Just when you thought you understood Rioja and ‘typical’ tempranillo, here’s a young and fruity, paradigm shifter. Nary a sign of cedar, coconut or sandalwood here, just a juicy palate brimming with ripe-fresh black fruit and violet florals.  Chill lightly and enjoy an essence of the grape, not the wood ageing of traditional Rioja.

Luberri Biga Crianza 2015, Rioja ($25.30)
David Lawrason – This is a relatively mellow, easy going Rioja texturally but there is good energy to the aromas and flavours, with perfectly ripened raspberry jam fruit, fresh herbs, licorice/caraway spice, vanillin and some earthiness on the nose. The acidity is very good, firm tannin, the length is excellent. Tasted October 2019.

Luberri Cepas Viejas V De Pago 2015, Rioja ($81.20)                  
David Lawrason – This is 100% old vine tempranillo, with a very impressive, rich and lifted and complex nose. It is full bodied, dense yet lively with great acidity, enveloping warmth and fine tannin. Very focused, with excellent to outstanding length.


Altos De Inurrieta Reserva 2015, Navarra  ($25.45)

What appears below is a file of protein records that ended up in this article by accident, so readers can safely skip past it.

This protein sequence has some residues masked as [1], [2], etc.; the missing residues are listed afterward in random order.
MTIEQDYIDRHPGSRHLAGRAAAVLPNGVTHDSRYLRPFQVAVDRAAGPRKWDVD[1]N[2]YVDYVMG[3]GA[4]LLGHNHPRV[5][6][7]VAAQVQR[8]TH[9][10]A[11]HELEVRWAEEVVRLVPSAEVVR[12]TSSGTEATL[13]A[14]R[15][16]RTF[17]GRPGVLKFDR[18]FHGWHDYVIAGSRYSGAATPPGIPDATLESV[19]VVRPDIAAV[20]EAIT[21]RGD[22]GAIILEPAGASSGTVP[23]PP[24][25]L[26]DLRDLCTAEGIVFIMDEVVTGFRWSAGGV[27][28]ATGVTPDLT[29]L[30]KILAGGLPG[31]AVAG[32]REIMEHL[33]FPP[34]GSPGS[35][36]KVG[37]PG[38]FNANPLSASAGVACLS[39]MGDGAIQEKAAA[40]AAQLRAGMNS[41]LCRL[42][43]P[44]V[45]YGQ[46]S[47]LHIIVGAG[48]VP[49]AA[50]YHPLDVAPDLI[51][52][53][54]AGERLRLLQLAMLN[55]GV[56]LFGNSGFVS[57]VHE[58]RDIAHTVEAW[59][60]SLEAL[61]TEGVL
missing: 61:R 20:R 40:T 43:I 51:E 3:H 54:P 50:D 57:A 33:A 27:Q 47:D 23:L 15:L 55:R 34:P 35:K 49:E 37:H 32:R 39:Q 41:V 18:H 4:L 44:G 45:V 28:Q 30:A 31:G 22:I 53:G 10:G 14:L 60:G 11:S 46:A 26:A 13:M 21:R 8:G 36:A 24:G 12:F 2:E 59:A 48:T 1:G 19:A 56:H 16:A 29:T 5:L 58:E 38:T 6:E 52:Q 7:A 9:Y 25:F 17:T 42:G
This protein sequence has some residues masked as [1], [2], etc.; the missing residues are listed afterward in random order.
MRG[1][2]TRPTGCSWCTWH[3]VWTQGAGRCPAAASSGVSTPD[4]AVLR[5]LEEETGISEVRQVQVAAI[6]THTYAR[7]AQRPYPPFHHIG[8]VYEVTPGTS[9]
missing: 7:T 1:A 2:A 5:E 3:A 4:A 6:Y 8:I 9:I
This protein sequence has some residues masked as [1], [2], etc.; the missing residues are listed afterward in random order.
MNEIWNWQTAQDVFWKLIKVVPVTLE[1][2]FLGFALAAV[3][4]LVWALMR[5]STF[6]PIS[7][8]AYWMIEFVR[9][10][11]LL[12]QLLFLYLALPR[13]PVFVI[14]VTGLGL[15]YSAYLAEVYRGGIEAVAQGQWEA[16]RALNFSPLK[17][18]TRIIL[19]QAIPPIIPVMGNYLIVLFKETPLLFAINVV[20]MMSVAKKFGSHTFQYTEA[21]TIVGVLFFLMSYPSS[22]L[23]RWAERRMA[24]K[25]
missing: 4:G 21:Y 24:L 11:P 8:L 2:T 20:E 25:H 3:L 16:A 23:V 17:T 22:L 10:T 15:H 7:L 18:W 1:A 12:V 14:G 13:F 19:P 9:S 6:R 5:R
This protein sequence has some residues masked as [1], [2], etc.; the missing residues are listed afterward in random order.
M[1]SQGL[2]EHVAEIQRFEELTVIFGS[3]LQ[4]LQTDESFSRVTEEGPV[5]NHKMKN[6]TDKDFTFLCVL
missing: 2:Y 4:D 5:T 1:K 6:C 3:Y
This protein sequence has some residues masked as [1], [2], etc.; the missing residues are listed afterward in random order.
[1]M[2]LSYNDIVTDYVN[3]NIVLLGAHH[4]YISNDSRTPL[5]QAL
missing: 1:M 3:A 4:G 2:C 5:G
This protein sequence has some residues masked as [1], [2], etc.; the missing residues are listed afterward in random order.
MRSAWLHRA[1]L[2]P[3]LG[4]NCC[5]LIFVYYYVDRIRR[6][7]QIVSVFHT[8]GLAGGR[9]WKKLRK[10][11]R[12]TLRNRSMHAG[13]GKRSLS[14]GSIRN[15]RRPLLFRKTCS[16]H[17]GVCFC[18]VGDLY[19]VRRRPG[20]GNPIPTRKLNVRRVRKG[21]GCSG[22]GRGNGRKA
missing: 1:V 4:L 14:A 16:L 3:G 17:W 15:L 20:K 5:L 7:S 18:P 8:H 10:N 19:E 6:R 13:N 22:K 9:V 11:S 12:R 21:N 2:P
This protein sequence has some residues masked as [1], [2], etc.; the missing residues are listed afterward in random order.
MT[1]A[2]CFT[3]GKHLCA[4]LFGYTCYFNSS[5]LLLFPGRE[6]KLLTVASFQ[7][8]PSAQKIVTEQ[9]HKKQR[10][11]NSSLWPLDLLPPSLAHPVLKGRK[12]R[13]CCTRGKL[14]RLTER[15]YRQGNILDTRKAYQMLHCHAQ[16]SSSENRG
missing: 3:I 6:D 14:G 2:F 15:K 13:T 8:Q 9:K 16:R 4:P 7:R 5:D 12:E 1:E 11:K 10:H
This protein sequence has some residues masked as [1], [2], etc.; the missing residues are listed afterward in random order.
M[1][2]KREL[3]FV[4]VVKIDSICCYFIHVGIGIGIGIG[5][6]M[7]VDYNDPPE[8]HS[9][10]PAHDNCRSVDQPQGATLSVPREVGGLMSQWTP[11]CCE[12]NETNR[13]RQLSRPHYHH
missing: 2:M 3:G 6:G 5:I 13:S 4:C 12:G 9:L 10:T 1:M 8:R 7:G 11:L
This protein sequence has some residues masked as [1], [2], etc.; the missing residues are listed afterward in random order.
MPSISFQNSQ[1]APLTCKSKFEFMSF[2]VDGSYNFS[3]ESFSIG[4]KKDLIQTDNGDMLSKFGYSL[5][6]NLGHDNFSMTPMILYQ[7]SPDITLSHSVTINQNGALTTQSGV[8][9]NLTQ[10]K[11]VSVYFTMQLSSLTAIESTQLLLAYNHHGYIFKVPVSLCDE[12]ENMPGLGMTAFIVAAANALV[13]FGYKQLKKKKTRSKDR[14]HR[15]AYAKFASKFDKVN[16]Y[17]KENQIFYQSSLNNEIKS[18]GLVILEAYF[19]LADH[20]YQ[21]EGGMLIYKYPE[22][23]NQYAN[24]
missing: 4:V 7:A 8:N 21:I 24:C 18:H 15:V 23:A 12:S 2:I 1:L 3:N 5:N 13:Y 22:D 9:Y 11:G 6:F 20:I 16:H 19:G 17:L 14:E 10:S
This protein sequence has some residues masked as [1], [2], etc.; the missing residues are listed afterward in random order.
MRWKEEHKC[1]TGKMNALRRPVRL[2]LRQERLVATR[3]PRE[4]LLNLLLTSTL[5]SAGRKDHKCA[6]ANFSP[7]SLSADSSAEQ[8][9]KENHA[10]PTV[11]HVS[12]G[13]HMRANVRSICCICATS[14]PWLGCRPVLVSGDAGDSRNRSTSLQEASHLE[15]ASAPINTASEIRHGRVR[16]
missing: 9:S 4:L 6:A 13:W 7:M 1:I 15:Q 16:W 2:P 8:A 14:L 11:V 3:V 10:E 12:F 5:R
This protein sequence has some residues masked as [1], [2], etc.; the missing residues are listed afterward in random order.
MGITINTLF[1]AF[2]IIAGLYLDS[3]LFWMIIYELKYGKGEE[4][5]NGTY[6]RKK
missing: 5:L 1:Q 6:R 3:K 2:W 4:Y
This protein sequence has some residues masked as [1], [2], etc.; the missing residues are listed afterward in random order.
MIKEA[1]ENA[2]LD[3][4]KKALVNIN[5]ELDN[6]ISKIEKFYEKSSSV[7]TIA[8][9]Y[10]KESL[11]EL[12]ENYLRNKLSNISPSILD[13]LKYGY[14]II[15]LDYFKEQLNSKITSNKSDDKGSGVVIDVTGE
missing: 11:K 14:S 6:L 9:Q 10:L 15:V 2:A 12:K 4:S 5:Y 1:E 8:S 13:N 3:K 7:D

David Lawrason – Greener, cooler higher altitude Navara borders Rioja, with less traditional varieties dominating. With a cabernet base this very deep, dark red has rich almost luxurious nose of blackberry jam, vanilla, some coffee and mint . It is full bodied, supple, very dense with real intensity and depth.

Enate Tapas 2016, Somontano ($13.60)
David Lawrason – A snappy, easy going,  just structured enough tempranillo from a modern producer in the northern region of Somontano. Lifted, juicy and complex aromas of sour cherry/raspberry fruit with meaty, herbal and vanillin note. Very good value!    

Alonso Del Yerro Paydos 2014, Toro ($29.95)
David Lawrason – The hot but high altitude Toro appellation in north central Spain always make very high energy, full bodied reds with what I call internal combustion. Very complex, energetic and profound in its way, with sour cherry/plum, meaty notes, herbs, roasted garlic and subtle wood.


Northeast (Garnacha)

Convey 2016, Priorat ($23.65)
David Lawrason – Great value Priorat in a slightly lighter more accessible style, which is a good thing in a region where power and density are par for the course. The nose shows intense red plum, berry, herbal/garrigue, and well rendered oak spice. It is full bodied with energy, minerality and firm tannin.